The phrase “Information wants to be free” gets 92,000 hits on Google.
As wikipedia notes, Stewart Brand (then editor of Whole Earth Review, and a clueful chappie) uttered the fateful words at the first hacker’s conference in 1984:
On the one hand information wants to be expensive, because it’s so valuable. The right information in the right place just changes your life. On the other hand, information wants to be free, because the cost of getting it out is getting lower and lower all the time. So you have these two fighting against each other.
He subsequently reformulated it slightly:
Information Wants To Be Free. Information also wants to be expensive … That tension will not go away.
The condensed version — and it’s almost always quoted in the condensed form, much as those who quote “my country right or wrong” almost invariably miss out the second clause (“when right, to be kept right; when wrong, to be put right”) — is an attractive slogan because it’s simple, but ambiguous. It’s worth noting that English, the language in which “information wants to be free” was coined, makes no distinction between two usages of the word free: free as in “civil liberties”, and free as in “no payment expected”. “Information” is also ambiguous; Brand’s explanation of the coinage uses the word “information” to mean both content and bandwidth, but this nuance is lost in the shortened form.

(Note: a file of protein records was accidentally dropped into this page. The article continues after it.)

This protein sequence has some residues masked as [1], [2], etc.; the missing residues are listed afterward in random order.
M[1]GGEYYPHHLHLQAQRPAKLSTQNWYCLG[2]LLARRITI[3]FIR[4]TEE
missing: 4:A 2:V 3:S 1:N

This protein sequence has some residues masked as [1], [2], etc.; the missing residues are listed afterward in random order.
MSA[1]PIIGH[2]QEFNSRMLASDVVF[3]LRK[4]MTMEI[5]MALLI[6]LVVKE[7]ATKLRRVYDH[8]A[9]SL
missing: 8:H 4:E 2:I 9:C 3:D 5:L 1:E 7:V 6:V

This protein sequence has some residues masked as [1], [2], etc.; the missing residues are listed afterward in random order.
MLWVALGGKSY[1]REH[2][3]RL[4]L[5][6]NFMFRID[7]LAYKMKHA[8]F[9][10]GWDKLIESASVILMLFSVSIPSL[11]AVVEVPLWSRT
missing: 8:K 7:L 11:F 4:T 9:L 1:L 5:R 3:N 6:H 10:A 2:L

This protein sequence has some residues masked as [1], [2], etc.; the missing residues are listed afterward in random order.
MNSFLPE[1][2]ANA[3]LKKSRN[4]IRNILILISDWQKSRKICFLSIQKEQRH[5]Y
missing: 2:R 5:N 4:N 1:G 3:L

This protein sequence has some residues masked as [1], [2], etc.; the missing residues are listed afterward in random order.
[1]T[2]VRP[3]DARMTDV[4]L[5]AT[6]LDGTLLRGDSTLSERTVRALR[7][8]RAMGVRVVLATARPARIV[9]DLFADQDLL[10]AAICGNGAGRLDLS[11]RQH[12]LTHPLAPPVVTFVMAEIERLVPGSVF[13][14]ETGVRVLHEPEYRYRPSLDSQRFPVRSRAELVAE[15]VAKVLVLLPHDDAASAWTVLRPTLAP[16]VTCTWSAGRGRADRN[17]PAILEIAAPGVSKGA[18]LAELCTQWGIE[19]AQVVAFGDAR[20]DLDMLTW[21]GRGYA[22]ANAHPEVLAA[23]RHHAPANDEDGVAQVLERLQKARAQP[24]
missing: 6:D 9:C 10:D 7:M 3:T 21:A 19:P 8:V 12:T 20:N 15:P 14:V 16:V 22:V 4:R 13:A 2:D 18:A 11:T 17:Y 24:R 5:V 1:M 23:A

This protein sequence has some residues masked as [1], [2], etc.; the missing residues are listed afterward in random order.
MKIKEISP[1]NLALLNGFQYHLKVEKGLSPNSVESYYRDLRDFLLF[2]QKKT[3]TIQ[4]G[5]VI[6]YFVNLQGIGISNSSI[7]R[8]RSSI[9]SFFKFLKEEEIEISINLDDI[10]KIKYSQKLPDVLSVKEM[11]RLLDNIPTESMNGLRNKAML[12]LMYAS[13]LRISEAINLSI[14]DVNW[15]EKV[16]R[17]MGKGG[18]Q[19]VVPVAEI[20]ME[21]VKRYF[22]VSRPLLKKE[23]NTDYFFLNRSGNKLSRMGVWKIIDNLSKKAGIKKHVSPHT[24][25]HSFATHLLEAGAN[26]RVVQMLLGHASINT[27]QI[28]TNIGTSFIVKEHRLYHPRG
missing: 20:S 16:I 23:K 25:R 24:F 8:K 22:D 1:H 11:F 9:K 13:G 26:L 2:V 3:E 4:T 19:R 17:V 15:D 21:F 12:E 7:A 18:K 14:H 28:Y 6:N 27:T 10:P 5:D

What have you created and released lately?
Information, Freedom, Flame-bait